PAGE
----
I’ve lost count of days. It’s almost a week now since schools and offices have been shut to avoid spread of the virus. We’ve been sitting indoors venturing out infrequently for groceries and for a breath of fresh air.The streets are relatively empty and so are the shelves in the neighborhood supermarket because people have started panic buying and hoarding. The air feels cleaner. Its because of fewer vehicles on the road. My black mask manages to keep whatever else out and I now breathe confidently even when a passer-by coughs or sneezes. But, surprisingly, until a few days’ ago, I was the only one wearing it. Everybody I passed by stared at me like there was something wrong. It made me wonder if the news of the virus that I had been reading about indoors, was a terrible dream and outdoors was a reality which was in stark contrast or it was the other way around . But day-before-yesterday, thankfully, there were more people wearing masks – the security of the apartment building, the sales staff in the supermarket and a few others’. But not everybody.
Outside there is silence these days’ and inside the house there is a buzz. The first two days’ were hard with everybody finding the change difficult. But after a week, we’ve settled into the new way of life. We stick to an unwritten plan. The day begins with a quick check of messages and the news on the mobile phone, followed by exercise, then a call to my sister to see if she’s doing fine. Earlier, we’d speak once in a week or two because of the time difference and each one of us being busy with our lives. We messaged as and when. Now we call almost every day. Then a call to dad.
Only then starts the day’s work. With the maid not coming anymore, it’s being shared by each member of the family. We’re practicing division- of -labor. And I’m happy to say, it’s turning out just fine. You can tell, because I wouldn’t be finding time to write otherwise. Nobody’s reaching breaking point.
The kitchen is the busiest place – cooking up meals for hungry tummies, now that we’re not ordering any food from the restaurants. Also there are more greens and pulses being cooked. The occasional undercurrents are met by a single statement, ‘ Be thankful. We do not know about tomorrow.’ We’re not wasting food anymore.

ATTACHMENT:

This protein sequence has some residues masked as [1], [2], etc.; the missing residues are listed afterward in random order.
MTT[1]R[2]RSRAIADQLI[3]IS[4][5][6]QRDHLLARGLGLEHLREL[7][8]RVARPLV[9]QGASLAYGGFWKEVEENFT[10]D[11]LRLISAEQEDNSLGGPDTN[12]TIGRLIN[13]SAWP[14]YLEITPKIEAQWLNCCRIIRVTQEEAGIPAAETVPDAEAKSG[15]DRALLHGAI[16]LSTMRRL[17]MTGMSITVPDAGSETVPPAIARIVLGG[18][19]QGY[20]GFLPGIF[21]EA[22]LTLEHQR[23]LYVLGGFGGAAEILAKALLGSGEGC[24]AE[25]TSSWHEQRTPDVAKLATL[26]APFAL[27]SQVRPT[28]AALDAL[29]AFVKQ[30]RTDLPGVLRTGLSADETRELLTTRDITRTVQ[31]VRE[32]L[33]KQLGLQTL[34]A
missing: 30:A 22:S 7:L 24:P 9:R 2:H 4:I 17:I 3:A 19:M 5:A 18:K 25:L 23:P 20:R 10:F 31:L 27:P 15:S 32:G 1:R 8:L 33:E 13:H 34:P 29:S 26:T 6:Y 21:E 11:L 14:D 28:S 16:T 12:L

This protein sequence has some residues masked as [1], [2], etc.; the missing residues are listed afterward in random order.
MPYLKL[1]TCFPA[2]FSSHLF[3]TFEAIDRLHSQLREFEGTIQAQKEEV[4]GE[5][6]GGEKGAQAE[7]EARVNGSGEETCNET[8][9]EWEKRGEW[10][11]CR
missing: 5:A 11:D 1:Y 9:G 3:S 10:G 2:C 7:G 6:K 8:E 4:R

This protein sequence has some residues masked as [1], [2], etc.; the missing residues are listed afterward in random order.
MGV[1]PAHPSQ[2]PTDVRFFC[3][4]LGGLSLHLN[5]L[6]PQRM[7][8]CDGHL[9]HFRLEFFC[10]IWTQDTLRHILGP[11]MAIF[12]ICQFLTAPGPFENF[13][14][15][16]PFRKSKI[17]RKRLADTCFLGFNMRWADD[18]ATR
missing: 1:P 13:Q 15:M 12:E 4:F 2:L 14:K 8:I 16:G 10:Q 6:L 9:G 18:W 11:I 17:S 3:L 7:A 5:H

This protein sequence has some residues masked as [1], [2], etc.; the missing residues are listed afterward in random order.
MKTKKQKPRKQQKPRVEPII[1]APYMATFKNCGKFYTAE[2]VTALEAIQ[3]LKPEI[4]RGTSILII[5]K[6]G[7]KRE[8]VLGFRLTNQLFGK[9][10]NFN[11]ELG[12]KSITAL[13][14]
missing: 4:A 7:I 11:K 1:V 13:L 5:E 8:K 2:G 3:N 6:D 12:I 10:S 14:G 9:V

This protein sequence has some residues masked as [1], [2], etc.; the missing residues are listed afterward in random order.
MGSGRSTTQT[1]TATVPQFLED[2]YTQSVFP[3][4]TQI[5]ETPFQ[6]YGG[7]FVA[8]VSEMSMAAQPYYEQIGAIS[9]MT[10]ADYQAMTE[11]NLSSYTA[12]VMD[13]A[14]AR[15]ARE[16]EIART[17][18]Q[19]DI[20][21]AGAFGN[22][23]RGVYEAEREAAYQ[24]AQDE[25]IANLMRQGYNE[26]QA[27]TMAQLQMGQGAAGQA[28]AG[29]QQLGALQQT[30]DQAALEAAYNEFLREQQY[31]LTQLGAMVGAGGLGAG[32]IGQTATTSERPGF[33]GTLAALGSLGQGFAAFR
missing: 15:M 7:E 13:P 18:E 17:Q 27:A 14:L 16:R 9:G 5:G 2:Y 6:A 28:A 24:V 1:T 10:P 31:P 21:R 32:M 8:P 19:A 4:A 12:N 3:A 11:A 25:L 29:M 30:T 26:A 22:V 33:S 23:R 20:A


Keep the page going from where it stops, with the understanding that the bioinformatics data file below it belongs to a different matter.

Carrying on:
The initial cribbing of not being able to meet friends and go shopping especially since this happened after a year of working hard for the IGCSE exams, has been replaced with book reading. Even the first impression ‘boring,’ books are being ingested though reluctantly. We’re watching movies together. Orders have been placed for more books and canvases.
Even hubby who’s not had much time on his hand, thanks to work looks forward now to a game of table-tennis with the girls'( the dining table gets converted to a TT table to meet the need). The board games of the past which had been stored right on the top of the cupboard and forgotten about, have now made their way down – scrabble, monopoly, snakes and ladders. Yesterday we played monopoly. The day before it was scrabble. Carom, Dumb charades, Pictionary is on the cards.
We’re having our meals together and tea-time is the most cherished hour when we sit in the balcony and have tea. The big winged kites that soar and compete, pigeons and crows on the roof top of the building opposite and parakeets that have migrated keep us entertained with their antics . A greater attention is being paid to the trees – some look bleached a light yellow green, some green red and other dark green; the sky and the clouds. And we talk of the places we traveled, the places we want to travel. We’re laughing and sharing more. The screaming and arguing has reduced.
I hope there’s a cure for this or we’re able to control the spread through social distancing. Its a time that none of us will forget easily. Its connected all of us across the world – irrespective of age, color, race, religion and financial status.
Today, I got a message from my very first boss- from across the border. He contacted me after 15 years to find out how I and my family are doing. The spread of the virus needs to be stopped. There’s no doubt about that. But this period has definitely brought people closer, strengthened bonds between family and helped people reassess priorities. That’s for certain.
Yesterday, in India at 5.00 p.m., we clapped for all those in the medical profession who have been working 18 or more hours a day for the last one week or more. It was beautiful to see people standing in their balconies, cheering. It was a mark of solidarity and essential in a country which has been divided over so many issues, over the last few months. The government had declared a curfew. Today long distance trains have been cancelled and offices. Only necessities shall remain open. While the number of cases have increased to approximately 350 over the last one week, the truth is that the measures put in place are robust and are being followed by most people. There are a few who continue to break the rules who hopefully are penalized for their irresponsible behavior.
For all those outside India who have been sending me messages, asking how I’m doing and what’s happening in India – well, India is fighting and we hope and pray that we win the fight. And we wish the same for all other nations too.
Please take care and stay safe all.
How are you spending your days? Do share in the comments.
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